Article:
Selection Criteria Examples

The following table lists sample criteria formulas for various data types. 

Note: These sample formulas refer to fields that may not exist in your data dictionary.

Data TypeDescriptionExamples
ID

There is only one field of this type. The ID field contains the main identifier of the profile.

Finds the profile where the ID equals 20020

  • ID="20020" 

Finds all profiles except for the profile where the ID 20020

  • ID<>"20020" 
CHARACTER

Fields of this type contain a single line of text information, such as Name or Address.

Returns records where the person's last name is Nick.

  • LastName = "Nick"

Returns records where the LastName is alphabetically less than M.

  • LastName < "M"

Returns records where the LastName is alphabetically greater than or equal to M.

  • LastName > = "M"

The address field is blank.

  • Address1 IS EMPTY

The address field is not blank.

  • Address1 IS NOT EMPTY

Note:

The LIKE operator compares a character value to a pattern that can pattern matching methods:

  • To match zero or more characters, use a percent sign character (%) as a multiple-character wildcard.
  • To match any single character, use an underscore character (_) as a single-character wildcard.
  • To match a single character within a specified range of characters, specify the range, such as [0-9], [A-E].
  • To match a single character NOT within a specified range of characters, specify the range, such as [^0-9], [^A-E].
  • To match a single character within a specified set of characters, specify the set within brackets, such as [012345] or [abcdef012345].
  • To match a single character NOT within a specified set of characters, specify the set within brackets, such as [^012345] or [^abcdef012345].
LastName starts with the letter M.

  • LastName LIKE "M%"

The address contains the word cherry.

  • Address LIKE "%Cherry%"

ZipCode is not a five-digit zip code.

  • ZipCode NOT LIKE "[0-9][0-9][0-9][0-9][0-9]"

LOGICAL

Fields of this type contain TRUE/FALSE or YES/NO information.

The ReceivesFreeMilk field is equal to TRUE. The =TRUE part of the formula can be omitted.

  • ReceivesFreeMilk=TRUE

The ReceivesFreeMilk field is equal to FALSE. An alternative way to express this logic is "Not ReceivesFreeMilk."

  • ReceivesFreeMilk=FALSE
NUMERIC, INTEGER, or SCORE

Fields of these types contain numbers. Numeric and score fields allow decimal places. Integer fields do not allow for decimal places.

The number of days absent equals 5.

  • DaysAbsent=5

The number of days absent is less than 5.

  • DaysAbsent<5

The number of days absent is greater than 5.

  • DaysAbsent>5

The number of days absent is less than or equal to 5.

  • DaysAbsent<=5

The number of days absent is greater than or equal to 5.

  • DaysAbsent>=5

The DaysAbsent field does not contain a number.

  • DaysAbsent IS EMPTY

The DaysAbsent field contains a number.

  • DaysAbsent IS NOT EMPTY
DATE AND DATETIME

Fields of these types are formatted as a date or date and time.

The date of birth is before June 30, 2010.

  • BirthDate < 6/30/2010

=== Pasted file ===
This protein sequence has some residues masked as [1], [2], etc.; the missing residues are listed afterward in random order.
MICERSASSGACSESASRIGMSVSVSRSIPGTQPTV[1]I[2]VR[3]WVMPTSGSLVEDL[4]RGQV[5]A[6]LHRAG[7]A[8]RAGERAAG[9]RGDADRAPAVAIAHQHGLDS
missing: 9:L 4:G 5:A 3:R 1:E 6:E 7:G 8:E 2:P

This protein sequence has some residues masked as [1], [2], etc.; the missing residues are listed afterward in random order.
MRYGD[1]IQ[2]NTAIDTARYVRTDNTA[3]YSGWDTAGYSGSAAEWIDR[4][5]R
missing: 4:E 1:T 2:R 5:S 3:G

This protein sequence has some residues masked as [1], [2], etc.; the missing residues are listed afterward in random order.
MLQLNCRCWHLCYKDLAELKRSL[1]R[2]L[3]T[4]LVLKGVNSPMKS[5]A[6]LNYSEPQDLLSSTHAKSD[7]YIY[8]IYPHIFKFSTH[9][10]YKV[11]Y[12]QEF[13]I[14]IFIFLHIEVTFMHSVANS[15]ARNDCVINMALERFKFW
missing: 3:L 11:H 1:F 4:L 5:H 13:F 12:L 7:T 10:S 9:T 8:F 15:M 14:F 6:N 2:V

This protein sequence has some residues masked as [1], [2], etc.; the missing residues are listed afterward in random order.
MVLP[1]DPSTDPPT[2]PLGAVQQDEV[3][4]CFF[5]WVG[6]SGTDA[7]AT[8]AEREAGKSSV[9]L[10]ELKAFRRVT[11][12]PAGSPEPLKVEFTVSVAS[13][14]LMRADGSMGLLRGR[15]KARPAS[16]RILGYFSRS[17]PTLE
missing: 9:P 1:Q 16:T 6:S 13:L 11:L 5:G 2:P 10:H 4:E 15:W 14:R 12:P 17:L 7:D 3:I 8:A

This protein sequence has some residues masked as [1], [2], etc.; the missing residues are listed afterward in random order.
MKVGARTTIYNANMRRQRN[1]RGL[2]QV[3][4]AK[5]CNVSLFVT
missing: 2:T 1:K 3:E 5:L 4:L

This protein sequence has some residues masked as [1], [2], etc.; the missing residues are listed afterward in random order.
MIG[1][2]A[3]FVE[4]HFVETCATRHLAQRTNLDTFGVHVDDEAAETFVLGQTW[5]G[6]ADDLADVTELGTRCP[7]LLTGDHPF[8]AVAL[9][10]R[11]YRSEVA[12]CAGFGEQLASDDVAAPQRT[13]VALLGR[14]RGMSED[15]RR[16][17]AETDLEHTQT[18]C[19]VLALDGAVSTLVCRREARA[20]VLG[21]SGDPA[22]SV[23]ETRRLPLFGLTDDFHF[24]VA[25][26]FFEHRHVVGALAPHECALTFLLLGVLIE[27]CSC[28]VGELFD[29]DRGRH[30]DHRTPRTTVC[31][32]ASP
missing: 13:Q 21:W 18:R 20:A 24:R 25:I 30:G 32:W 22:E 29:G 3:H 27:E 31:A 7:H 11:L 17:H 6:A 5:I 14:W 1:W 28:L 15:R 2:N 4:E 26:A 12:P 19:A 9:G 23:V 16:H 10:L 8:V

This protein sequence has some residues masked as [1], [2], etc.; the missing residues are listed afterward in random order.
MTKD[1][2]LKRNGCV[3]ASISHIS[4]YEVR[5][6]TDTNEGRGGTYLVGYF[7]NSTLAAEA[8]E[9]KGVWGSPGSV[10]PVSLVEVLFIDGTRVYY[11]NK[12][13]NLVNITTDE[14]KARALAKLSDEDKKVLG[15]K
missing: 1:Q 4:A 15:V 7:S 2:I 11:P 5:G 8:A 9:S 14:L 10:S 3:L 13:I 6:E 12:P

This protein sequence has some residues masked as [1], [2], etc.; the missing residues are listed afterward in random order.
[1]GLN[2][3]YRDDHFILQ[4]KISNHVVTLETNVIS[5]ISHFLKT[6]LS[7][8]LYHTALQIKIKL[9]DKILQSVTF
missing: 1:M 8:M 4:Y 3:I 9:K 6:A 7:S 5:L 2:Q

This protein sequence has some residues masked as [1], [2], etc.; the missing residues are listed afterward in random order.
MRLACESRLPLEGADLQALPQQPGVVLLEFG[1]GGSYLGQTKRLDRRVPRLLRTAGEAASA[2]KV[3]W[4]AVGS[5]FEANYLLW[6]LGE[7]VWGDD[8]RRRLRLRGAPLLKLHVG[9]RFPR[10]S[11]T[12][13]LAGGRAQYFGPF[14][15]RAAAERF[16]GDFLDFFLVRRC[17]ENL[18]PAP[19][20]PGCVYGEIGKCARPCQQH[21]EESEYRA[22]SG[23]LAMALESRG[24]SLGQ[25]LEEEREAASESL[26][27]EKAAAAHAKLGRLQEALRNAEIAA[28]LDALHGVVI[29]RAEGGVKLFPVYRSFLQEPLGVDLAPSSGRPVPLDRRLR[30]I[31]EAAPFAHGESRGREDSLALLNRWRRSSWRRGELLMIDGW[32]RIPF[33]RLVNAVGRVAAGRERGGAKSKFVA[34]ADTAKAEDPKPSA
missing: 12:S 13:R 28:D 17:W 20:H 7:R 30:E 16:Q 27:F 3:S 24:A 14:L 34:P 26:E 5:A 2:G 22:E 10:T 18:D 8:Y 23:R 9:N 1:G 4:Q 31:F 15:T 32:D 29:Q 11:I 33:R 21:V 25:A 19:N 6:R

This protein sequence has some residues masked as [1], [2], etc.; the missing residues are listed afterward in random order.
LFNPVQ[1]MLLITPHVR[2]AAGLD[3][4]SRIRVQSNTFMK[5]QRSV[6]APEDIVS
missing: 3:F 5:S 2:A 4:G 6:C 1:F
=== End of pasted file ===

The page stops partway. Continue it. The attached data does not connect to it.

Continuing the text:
The profile was created on December 12, 2013, at 1:33 PM.

  • Profile_Created_On > "12/1/2013, 1:33 PM"

The profile was created on December 12, 2013, at 1:33 PM.

  • Profile_Created_On > "2013-12-01 13:33:000.00" (hours:minutes:seconds:millliseconds)
KEYWORD SELECTION

Fields of this type contain a selection from a pre-defined set of choices. For example, the field, Sex, contains pre-defined values of Male and Female.

Although you cannot compare keyword values using greater than or less than, you can effectively use the Order keyword. For example, Grade.Order gives the index position of the Grade value in the keyword table (0..n-1). The top keyword in the keyword table corresponds to zero. So if you want to test if one grade field is greater than another grade field, you could use NextGrade.Order > Grade.Order.

To access values stored in the fields of a keyword table (other than the keyword itself), use the format KeywordField.FieldName.

To retrieve the keyword as a character field (for example, you want to force the display of the keyword code on a standard report), use the format KeywordField.Keyword.

The Sex field is equal to the keyword Male.

  • Sex=Male

The Sex field is equal to the keyword Female.

  • Sex=Female 

The Grade field is equal to the keyword 01.

  • Grade=01 

The Grade field is not equal to the keyword 08.

  • Grade<>08

The Grade field does not contain a keyword.

  • Grade IS EMPTY

The Grade field contains a keyword.

  • Grade IS NOT EMPTY

The grade is 03, 04 05, 06, or 07.

  • Grade IN (03, 04, 05, 06, 07) 

The grade is not 03, 04 05, 06, or 07.

  • Grade NOT IN (03, 04, 05, 06, 07) 
PROFILE REFERENCE

Fields of this type contain a reference to a profile of a different type. For example, in the student profile there is a HomeSchool field that references a location profile.

HomeSchool field is equal to the location with an ID of 100010.

  • HomeSchool=100010 

HomeSchool field is not equal to the location with an ID 20020.

  • HomeSchool <>100010

HomeSchool field is empty.

  • HomeSchool IS EMPTY 

HomeSchool field is not empty.

  • HomeSchool IS NOT EMPTY 

With a profile reference field, you can also use a period operator (.) to access fields in the profile.

The home school is in NJ.

  • HomeSchool.State="NJ"

The location of the reading class is equal to the ID of 100010.

  • Class[Reading].Location=100010

The last name of the teacher for the Reading class is Kelly.)

  • Class[Reading].Teacher.LastName = "Kelly"